New Orleans Now a Coronavirus Hotspot: ‘It All Boils Down to Mardi Gras’

The New Orleans area has quickly become a coronavirus hotspot, and several medical experts say the Mardi Gras celebration during the week of February 25 played a big role.

As of noon on Thursday, according to the Louisiana Department of Health (LDH), there were 2,305 cases of coronavirus in the state and 83 deaths. Forty-six of those deaths were in Orleans Parish, which borders the city of New Orleans and is part of the New Orleans-Metairie-Kenner Metropolitan Statistical Area.

As the New York Times reported:

Orleans Parish, which shares its borders with the city of New Orleans, has suffered the highest number of deaths per capita of any county in the nation. Of the parish’s 46 deaths — more than two times the death toll of Los Angeles County — 11 are from a single retirement home, where dozens more residents are infected.

In a grim irony, there is a rising suspicion among medical experts that the crisis may have been accelerated by Mardi Gras — the weekslong citywide celebration that unfolds in crowded living rooms, ballrooms and city streets — which this year culminated on Feb. 25.

It is the city’s trademark expression of joy — and an epidemiologist’s nightmare.

“I think it all boils down to Mardi Gras,” said Dr. F. Brobson Lutz Jr., a former health director of New Orleans and a specialist in infectious disease. “The greatest free party in the world was a perfect incubator at the perfect time.”

Houma Today reported that Louisiana Gov. John Bel Edwards, a Democrat, gives credence to that view:

“I will share a theory,” Edwards said Tuesday, acknowledging he isn’t an epidemiologist. “The first case confirmed 13 days after Fat Tuesday (Feb. 25) and happened in New Orleans. I happen to think a fair amount of (infection) was seeded (during Mardi Gras).”

Edwards isn’t alone in his theory. Experts from Tulane University and Louisiana State University have said the weeks-long celebration likely did help the virus spread in Louisiana.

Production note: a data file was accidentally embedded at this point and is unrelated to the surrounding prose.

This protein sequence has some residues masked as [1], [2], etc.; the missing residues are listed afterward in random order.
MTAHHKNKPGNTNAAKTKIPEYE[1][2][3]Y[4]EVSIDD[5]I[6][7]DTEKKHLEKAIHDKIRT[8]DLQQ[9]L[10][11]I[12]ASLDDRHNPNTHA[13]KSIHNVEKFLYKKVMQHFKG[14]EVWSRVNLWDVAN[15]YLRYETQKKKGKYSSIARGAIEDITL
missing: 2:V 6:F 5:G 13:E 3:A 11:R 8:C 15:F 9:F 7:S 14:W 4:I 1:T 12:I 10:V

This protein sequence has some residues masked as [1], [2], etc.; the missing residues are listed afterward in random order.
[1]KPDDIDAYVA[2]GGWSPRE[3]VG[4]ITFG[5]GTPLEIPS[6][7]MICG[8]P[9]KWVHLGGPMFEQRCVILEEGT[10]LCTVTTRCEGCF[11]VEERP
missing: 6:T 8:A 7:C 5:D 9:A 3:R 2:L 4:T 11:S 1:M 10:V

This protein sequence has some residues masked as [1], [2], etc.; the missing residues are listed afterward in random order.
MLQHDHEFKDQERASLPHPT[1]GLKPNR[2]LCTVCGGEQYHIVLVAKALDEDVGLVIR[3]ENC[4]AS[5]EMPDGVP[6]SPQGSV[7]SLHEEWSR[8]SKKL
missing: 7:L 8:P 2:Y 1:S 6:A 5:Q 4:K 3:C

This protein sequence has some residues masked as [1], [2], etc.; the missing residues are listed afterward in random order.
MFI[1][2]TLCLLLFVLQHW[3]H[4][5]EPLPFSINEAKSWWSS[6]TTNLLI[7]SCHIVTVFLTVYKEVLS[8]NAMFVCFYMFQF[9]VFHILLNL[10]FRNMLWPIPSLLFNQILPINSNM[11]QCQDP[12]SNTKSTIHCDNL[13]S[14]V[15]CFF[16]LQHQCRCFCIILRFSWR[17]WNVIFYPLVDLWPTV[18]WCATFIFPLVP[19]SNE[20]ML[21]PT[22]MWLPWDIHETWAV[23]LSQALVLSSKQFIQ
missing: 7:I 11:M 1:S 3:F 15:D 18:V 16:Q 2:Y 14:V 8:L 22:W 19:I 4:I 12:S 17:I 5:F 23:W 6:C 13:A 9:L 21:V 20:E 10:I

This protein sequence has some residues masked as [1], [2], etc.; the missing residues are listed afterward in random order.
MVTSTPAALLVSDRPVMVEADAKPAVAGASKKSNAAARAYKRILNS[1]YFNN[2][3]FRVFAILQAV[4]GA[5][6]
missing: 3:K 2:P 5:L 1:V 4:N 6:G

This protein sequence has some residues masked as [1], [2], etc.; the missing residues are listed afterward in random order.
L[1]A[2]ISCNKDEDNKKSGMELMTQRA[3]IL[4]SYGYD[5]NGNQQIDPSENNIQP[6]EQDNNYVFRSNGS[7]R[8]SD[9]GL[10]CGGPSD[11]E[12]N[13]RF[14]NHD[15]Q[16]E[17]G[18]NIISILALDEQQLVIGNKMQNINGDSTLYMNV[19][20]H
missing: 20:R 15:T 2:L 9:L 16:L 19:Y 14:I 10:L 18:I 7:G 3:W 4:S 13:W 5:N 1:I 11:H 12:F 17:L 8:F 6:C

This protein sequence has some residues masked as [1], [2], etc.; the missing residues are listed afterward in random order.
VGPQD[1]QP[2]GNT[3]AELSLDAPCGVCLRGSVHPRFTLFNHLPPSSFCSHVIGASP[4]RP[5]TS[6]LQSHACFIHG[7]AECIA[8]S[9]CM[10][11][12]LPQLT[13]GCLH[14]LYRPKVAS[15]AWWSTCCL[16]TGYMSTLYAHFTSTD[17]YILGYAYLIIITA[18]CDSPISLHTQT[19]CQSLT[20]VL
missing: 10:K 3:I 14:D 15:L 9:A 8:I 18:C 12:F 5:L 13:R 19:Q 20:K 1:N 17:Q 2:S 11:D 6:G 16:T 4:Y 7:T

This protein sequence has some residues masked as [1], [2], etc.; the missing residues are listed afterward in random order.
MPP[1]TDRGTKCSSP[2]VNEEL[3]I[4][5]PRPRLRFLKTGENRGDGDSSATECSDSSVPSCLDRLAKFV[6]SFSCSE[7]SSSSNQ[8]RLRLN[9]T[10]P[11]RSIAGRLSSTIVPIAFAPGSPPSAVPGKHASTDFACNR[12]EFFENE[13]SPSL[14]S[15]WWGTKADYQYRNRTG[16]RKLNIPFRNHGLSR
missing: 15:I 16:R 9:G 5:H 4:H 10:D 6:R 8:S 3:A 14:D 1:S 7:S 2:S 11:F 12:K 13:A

Dr. Susanne Straif-Bourgeois, a professor of epidemiology at the LSU Health Sciences Center New Orleans, said Edward’s statement during his press briefing was largely based on a model the flagship university provided to the governor’s office.

“When we modeled it and put all the parameters into that model based on data we know at that point, I actually assumed — and my colleague who works at the state health department assumed — that it had to be around Mardi Gras that someone was infectious,” Straif-Bourgeois said. “Then by mid-March or…early March, you just saw the people who were infected and are very severely ill. But by that point it already had like two or three weeks to really go through the community, through the population, and therefore infect other people as well.”

Another medical expert believes that underlying health conditions may have played a role in the dramatic increase of coronavirus in Louisiana, as NBC News reported:

While anyone is susceptible to contracting the virus, doctors in New Orleans have noted certain populations appear to be more likely to suffer the most dire complications: those with obesity, high blood pressure and type 2 diabetes.

Louisiana consistently ranks near the bottom on state-by-state studies of those chronic diseases.

“Unfortunately, we’re a very unhealthy population,” Dr. James Diaz, professor of public health and preventive medicine at Louisiana State University Health Sciences Center, said.

On Thursday, a 17-year-old boy died of coronavirus in New Orleans, possibly the youngest victim of the pandemic in the United States to date, as NOLA reported:

The teenager’s death was among 18 new COVID-19 fatalities reported in an update from the Louisiana Department of Health on Thursday.

According to the Orleans Parish Coroner’s Office, while the youth had contracted COVID-19 before dying on Sunday, the cause of his death remained under investigation.

The emergence of Louisiana and the New Orleans area as a coronavirus came on suddenly. Breitbart News identified one of the early signs of that emergence when it reported this week that one-third of the cases of coronavirus among veterans treated by the Veterans Health Administration around the country were found in the New Orleans VA Medical Center.

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